If you were to ask someone for the mailing address of their thoughts, they would probably point at their own skull. That’s where the brain lives, right? “Yes, absolutely,” says your brain. Brains say a lot of things, though—many of them wildly inaccurate. Ask anyone who’s wide awake at 3 AM for a sampler platter.
Here, I’ll give you a concrete, exercise-related example of moving away from skull-centric thinking. Take a look at this picture of a squat. What do you see? And what do you think this guy sees?
The most common technical error in a barbell squat is to pitch forward. Ask most personal trainers why that happens and they’ll rattle off a bunch of anatomy. Tight hamstrings. Weak paraspinal muscles. Lack of glute engagement. I think the answer lies elsewhere. Maybe the real problem is that he is thinking with his brain.
Anatomically speaking, the most exposed part of the brain is the optic nerve. Shine an ophthalmoscope into someone’s eye if you want to get a glimpse of their optic nerve—hidden just behind the retina.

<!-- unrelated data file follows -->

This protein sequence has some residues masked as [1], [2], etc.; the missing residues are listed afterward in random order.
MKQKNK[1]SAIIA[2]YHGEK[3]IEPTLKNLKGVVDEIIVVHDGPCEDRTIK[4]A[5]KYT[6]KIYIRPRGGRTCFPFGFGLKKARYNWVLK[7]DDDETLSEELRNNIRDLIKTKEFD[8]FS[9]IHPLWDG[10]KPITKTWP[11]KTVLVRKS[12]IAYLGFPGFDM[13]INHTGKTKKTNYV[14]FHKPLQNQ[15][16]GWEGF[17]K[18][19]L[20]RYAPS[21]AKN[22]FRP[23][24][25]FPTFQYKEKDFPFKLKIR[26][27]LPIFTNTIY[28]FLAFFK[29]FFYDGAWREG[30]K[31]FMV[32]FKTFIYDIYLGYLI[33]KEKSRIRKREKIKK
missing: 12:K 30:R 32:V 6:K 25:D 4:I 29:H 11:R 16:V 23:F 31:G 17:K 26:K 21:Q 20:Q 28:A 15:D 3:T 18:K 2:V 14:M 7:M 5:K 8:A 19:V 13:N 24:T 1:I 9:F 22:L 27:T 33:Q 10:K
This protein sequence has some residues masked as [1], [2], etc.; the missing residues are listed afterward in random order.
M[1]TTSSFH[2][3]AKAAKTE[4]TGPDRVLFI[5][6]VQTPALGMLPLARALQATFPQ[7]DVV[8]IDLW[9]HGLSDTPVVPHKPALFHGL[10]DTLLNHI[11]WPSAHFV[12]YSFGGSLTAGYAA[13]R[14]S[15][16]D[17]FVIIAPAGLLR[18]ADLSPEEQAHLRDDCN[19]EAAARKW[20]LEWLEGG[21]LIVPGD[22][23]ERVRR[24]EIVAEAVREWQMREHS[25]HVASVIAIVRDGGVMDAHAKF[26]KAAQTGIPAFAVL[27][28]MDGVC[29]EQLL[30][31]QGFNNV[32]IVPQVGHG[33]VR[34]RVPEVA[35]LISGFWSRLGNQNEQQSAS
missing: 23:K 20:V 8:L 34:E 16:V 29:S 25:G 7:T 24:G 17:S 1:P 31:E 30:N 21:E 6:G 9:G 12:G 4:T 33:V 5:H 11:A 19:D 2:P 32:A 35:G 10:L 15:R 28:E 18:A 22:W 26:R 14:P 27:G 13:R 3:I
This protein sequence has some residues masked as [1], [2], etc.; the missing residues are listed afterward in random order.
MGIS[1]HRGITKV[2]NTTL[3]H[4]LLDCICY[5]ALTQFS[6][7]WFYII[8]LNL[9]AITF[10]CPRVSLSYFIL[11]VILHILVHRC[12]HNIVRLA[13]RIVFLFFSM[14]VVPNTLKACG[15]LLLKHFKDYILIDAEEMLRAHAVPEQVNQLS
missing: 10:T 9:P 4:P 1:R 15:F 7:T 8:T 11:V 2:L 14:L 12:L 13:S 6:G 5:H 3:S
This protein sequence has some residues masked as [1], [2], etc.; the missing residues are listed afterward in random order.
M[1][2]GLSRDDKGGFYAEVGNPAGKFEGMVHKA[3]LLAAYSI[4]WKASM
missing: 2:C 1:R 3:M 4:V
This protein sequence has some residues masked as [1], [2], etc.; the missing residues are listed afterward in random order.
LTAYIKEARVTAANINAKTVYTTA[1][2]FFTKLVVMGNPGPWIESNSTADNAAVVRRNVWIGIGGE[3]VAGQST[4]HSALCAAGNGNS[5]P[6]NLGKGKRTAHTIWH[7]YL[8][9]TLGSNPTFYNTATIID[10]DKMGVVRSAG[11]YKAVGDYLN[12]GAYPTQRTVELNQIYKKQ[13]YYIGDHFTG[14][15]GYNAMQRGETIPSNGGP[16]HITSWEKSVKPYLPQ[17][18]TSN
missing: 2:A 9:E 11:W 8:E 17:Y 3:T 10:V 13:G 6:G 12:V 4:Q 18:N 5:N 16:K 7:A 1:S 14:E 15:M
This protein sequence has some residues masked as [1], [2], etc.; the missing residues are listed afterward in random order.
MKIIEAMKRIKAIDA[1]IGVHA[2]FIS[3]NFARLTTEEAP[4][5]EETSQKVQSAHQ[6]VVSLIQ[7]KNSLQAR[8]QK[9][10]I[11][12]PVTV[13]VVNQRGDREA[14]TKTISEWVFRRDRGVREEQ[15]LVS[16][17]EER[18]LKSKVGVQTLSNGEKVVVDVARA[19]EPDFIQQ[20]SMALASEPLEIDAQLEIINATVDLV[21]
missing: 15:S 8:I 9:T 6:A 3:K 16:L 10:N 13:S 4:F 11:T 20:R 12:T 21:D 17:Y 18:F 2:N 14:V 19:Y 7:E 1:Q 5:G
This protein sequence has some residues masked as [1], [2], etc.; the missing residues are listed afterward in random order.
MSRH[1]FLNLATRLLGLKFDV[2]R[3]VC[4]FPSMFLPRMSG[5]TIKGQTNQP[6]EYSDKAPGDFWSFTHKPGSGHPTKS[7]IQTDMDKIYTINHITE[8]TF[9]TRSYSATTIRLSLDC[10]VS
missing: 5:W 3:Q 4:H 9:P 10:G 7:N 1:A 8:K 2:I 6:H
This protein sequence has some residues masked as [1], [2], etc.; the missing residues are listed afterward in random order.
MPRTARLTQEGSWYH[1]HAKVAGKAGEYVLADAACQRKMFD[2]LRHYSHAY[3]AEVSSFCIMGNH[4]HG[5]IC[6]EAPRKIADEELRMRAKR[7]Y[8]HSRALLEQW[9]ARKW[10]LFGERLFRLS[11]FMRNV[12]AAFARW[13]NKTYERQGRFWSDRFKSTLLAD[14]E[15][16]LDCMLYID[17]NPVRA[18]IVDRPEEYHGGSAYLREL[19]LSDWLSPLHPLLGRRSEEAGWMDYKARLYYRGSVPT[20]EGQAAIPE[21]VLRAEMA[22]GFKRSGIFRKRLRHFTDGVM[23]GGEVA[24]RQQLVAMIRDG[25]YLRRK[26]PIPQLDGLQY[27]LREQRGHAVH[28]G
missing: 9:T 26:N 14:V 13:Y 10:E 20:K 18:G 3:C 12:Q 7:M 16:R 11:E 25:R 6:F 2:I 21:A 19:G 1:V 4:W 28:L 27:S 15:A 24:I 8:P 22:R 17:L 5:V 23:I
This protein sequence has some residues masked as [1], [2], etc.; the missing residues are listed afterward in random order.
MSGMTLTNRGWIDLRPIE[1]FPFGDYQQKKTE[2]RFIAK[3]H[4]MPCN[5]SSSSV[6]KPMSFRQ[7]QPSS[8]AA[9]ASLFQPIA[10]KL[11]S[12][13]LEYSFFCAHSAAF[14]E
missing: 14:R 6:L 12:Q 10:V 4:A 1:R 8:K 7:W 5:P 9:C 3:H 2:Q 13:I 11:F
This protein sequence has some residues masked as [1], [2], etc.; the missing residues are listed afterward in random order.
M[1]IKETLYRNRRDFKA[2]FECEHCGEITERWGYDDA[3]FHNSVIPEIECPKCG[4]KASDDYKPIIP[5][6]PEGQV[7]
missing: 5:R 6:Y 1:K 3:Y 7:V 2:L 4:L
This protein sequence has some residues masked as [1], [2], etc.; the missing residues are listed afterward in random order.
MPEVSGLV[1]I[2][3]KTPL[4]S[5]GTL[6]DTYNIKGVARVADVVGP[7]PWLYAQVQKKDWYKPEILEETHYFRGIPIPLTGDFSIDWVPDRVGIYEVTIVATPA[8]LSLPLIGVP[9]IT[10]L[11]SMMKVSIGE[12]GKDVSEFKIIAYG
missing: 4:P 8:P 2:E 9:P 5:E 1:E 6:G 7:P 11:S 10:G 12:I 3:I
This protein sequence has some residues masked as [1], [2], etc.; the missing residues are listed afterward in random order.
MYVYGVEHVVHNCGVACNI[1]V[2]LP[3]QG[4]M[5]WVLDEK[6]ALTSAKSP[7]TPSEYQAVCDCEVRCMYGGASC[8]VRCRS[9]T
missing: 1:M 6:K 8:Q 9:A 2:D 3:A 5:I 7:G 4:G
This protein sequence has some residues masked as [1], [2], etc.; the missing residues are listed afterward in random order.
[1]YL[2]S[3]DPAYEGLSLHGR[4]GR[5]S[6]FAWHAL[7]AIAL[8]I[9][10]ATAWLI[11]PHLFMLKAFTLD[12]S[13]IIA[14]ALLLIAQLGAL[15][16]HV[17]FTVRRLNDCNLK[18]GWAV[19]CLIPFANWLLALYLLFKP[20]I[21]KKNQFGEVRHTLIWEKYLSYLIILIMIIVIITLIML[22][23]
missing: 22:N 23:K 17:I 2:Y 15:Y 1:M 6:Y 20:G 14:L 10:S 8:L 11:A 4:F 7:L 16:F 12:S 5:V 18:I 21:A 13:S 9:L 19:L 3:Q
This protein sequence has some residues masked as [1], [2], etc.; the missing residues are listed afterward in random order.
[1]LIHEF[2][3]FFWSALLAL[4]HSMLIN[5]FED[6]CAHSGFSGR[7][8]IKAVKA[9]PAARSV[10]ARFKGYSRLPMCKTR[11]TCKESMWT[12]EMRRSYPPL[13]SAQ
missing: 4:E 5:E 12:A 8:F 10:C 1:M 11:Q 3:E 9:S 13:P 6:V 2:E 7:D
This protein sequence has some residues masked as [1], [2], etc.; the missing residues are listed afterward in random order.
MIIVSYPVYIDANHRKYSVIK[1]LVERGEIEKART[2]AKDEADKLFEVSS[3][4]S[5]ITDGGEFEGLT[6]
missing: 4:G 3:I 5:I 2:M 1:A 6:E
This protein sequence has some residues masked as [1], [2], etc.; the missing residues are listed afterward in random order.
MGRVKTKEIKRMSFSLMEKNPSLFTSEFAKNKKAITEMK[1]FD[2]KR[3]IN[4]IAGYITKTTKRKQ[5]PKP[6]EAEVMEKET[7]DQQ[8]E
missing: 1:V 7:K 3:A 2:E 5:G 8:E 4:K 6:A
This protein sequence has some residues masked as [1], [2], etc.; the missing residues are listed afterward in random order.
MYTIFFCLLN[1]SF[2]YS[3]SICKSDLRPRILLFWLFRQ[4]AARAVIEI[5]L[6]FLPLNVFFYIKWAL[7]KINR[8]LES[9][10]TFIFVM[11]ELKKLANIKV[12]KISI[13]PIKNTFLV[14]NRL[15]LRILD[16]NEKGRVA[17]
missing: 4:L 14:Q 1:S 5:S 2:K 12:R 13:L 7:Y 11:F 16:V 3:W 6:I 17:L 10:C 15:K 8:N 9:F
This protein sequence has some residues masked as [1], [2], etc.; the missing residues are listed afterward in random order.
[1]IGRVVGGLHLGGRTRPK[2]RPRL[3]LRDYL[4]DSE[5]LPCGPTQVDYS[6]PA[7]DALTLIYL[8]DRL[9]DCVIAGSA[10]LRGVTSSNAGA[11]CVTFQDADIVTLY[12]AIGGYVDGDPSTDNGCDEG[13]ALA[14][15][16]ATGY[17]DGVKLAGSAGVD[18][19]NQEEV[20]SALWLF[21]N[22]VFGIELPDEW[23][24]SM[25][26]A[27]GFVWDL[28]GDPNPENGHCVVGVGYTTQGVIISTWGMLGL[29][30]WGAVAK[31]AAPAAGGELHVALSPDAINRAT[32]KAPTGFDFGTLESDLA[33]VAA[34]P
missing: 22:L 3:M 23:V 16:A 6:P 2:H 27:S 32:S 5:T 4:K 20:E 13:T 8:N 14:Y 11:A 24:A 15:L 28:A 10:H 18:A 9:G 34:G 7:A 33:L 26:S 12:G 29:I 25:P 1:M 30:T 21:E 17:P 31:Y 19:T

Technical errors like the one above occur when you want to attain a certain position but evaluate things from the wrong address. That guy wants to go lower, so he drops his head to create the illusion of depth. His thinking lives in his skull instead of his hips. As a result, his perception does not match his actions. The answer isn’t stronger glutes; it’s to remove his head.
Douglas Harding was an English philosopher who describes his first experience of having no head here:
“It took me no time at all to notice that this nothing, this hole where a head should have been was no ordinary vacancy, no mere nothing. On the contrary, it was very much occupied. It was a vast emptiness vastly filled, a nothing that found room for everything—room for grass, trees, shadowy distant hills, and far above them snowpeaks like a row of angular clouds riding the blue sky. I had lost a head and gained a world.”
Harding describes a more Zen view of presence. But it tracks. Your brain will do all kinds of miraculous things unrelated to the task at hand. These are noise. To quiet it, you can move your brain anywhere you need. In this case, your hips might be a better place to think from. The muscles and tendons surrounding them are filled with mechanoreceptors that will tell you about mechanical pressure, stretch, and your position in space. All without extra noise. By changing the geography of your thinking, you leave the Statler and Waldorf of your brain behind and simply experience movement where it lives.